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                  • #10
                    Originally posted by ElleMD View Post
                    The death of a parent isn't a FMLA qualifying reason.
                    That was exactly the point I wanted to find out. The original post doesn't clarify and if it really wasn't FMLA then there was no job protection. Didn't want to lead into the answer.

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                    • #11
                      Please note prior thread re FMLA:

                      http://www.laborlawtalk.com/showthread.php?t=203157
                      Too often we underestimate the power of a touch, a smile, a kind word, a listening ear, an honest compliment, or the smallest act of caring, all of which have the potential to turn a life around. Leo Buscaglia

                      Live in peace with animals. Animals bring love to our hearts and warmth to our souls.

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                      • #12
                        My mom moved in with me in January of 2008, she was sick then but got better, somewhat. She was in and out of the hospital for almost a year and when her heath began to decline more, I applied for FMLA, and of course it was approved. I did not take the time off all at once, I would take a day off here and there. The last time my mom was in the hospital, she was sent home with Hospice, Novermber 17, 2008, and my sisters came to stay with me to help care for her and to spend time with her. They told us that it could be up to 6 months before she would pass so I again would just take days off here and there. On December 3, 2008, my sisters called me at work and told me that I had to get home that my mom was not doing well. When I got home Hospice was here and they said that my mom was declining faster than they thought she would. It was then that I decided to take the rest of my FMLA leave. My mom passed the following day on December 4, 2008. I notified my work and informed them and told them that I had to fly to Boston with my mom's body for all the services. My work was ok with everything and I had kept them notified that I would try to retun to work after the 1st of the year. I told them that I had the FMLA and I was going to use that. I returned to work on January 5, 2009 and it was then that I was told that the FMLA I was approved for to care for my mom did not cover me for my leave. They told me that if my doctor (I was under my doctors care for myself for her death) would fill out FMLA forms for me and back date it to December 4, 2008 then that would cover me, which I did and it all got approved.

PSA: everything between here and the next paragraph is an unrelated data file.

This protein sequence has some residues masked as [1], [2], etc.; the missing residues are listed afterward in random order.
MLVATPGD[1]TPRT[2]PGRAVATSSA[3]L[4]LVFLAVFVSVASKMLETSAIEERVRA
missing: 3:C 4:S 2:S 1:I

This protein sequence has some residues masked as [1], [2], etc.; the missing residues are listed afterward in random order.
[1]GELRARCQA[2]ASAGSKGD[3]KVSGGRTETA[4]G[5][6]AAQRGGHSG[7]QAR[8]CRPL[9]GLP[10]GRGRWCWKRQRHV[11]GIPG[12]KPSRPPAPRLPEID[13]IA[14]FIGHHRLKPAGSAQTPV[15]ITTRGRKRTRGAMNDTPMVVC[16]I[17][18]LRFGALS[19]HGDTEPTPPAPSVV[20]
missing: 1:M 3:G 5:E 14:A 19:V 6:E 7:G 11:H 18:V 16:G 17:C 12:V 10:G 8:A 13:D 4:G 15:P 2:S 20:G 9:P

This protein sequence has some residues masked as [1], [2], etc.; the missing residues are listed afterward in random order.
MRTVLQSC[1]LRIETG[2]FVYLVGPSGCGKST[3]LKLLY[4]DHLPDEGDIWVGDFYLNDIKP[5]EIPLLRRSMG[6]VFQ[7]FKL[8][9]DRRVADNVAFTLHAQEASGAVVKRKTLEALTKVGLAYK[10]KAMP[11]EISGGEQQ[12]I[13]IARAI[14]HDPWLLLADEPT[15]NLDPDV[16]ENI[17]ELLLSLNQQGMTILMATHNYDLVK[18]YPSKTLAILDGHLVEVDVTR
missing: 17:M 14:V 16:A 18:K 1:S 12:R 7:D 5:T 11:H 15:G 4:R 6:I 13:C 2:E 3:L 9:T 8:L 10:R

So I guess to answer your question, I had FMLA to care for my mom then got approved for FMLA for myself after the fact. (Sorry for the long version)

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                        • #13
                          If the employer extended your leave until January 5, it went above and beyond anything that it need to do legally. After your mother passed away and you were no longer carrying for her, your absence was not covered by FMLA. FMLA is not for bereavement.
                          I am not able to respond to private messages. Thanks!